The fact that he clearly thought this authority would be abused to “oppress” white people indicates considerable paranoia on his part. Unless it was due to an awareness of what imperial Britain had done to Africa and the subcontinent, so he was unable to think outside of that mentality and assumed that other people would behave in the same way if they had the opportunity to do so (and/or he thought black & Asian people would be motivated by “revenge”).

      Incidentally, Powell was determined to secure the position of Viceroy of India and even learnt Urdu in order to assist this ambition. He was devastated when it became apparent that the drive towards Indian independence was irreversible and that he would therefore not achieve his dream. Gives you a further insight into his psyche, perhaps.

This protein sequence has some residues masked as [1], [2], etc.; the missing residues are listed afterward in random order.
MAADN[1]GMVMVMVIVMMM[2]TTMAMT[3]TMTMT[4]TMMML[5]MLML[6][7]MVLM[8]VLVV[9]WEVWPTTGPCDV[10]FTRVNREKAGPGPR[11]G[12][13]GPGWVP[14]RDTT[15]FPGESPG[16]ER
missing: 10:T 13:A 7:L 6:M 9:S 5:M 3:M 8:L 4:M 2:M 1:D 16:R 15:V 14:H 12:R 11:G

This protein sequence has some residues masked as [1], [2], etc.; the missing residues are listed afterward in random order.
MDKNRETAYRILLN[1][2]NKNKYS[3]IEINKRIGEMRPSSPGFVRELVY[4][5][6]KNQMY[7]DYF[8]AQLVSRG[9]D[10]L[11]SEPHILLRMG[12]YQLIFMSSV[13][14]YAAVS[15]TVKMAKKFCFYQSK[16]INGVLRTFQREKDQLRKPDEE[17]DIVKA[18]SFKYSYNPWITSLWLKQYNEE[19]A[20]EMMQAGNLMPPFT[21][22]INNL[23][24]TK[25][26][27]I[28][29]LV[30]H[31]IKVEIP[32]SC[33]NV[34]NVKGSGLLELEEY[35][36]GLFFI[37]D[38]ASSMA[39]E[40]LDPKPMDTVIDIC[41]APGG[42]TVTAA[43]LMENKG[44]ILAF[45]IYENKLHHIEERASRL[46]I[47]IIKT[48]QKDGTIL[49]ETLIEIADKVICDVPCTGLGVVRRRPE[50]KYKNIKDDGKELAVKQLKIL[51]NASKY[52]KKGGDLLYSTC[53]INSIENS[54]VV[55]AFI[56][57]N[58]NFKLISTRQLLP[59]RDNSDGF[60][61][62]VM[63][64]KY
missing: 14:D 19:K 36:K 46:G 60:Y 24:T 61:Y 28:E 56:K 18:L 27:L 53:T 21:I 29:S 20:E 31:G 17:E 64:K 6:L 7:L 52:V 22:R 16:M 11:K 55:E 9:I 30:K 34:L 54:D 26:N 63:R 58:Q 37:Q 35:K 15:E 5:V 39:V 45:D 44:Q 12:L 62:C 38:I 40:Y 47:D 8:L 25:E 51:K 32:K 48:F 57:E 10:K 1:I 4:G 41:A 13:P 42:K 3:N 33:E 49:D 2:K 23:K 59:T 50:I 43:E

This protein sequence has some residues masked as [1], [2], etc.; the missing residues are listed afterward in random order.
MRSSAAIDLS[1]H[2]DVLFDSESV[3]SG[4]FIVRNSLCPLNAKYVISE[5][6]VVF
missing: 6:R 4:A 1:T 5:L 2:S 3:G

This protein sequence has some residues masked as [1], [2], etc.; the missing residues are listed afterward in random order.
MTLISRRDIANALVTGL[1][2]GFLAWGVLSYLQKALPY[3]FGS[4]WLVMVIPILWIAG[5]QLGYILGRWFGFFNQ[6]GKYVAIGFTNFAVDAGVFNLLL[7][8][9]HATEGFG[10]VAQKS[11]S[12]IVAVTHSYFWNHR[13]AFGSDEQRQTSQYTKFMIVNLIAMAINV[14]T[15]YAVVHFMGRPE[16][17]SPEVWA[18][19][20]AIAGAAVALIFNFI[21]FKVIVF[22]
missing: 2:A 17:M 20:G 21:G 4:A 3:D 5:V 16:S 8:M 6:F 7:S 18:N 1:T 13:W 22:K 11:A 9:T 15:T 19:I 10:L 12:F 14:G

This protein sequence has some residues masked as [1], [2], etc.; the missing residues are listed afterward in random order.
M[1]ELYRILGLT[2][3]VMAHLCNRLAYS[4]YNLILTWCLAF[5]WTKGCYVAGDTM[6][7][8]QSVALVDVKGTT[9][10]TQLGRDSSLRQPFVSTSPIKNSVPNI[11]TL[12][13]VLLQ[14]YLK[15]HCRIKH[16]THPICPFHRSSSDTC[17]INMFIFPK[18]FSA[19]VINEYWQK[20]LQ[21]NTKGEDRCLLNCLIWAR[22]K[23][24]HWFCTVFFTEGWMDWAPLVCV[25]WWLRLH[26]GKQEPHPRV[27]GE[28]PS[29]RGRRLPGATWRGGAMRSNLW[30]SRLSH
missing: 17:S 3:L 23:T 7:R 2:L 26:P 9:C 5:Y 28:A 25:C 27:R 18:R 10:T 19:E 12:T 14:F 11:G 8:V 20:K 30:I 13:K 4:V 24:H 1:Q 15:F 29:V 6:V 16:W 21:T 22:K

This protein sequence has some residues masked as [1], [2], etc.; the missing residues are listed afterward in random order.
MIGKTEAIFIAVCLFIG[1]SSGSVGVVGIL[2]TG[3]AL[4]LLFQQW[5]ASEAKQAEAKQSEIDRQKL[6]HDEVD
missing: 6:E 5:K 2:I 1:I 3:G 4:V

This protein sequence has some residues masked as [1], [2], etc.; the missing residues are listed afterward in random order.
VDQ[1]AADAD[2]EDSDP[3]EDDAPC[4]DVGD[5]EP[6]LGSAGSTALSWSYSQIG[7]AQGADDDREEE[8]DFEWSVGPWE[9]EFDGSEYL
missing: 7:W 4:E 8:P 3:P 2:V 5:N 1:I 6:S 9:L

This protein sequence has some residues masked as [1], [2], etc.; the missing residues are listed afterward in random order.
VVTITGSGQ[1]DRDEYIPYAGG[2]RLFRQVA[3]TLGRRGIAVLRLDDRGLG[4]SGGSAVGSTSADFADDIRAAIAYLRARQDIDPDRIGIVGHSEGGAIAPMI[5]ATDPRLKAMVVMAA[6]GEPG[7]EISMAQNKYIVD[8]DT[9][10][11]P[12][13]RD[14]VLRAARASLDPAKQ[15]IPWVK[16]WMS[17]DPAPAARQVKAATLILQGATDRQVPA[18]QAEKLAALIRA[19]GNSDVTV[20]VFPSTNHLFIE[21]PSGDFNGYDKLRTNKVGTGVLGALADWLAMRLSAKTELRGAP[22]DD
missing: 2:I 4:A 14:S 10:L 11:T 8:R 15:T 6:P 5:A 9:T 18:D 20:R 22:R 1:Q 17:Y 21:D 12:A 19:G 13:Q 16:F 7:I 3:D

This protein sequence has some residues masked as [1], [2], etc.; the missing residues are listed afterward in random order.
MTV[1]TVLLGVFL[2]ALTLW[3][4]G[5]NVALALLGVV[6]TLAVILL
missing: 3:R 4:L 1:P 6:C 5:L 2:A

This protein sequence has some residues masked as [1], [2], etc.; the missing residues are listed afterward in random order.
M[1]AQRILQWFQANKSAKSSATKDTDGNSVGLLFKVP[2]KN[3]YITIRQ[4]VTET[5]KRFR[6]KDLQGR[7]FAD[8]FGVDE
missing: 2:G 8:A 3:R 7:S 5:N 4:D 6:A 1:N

8. Iain Dale — on 8th November, 2007 at 10:11 am  

      Oh, so we are not even allowed to discuss what he said now, are we? Can you just clarify something? Your remarks seem to insinuate that you believe me to be a racist. I find that deeply insulting, not to say libellous. Yes I do condemn homophobia, and I have also condemned racism many times on my blog. This kind of post brings politics into disrepute.

    9. Dave S — on 8th November, 2007 at 10:24 am  

      Bloody party politicians! The Yin-Yang of a perfectly balanced pile of turds. Two faces of the same grubby coin, that by now should have fallen down a drain, into the sewer, where it belongs.

      Forgive the over-simplified analysis here, but I think it’s appropriate: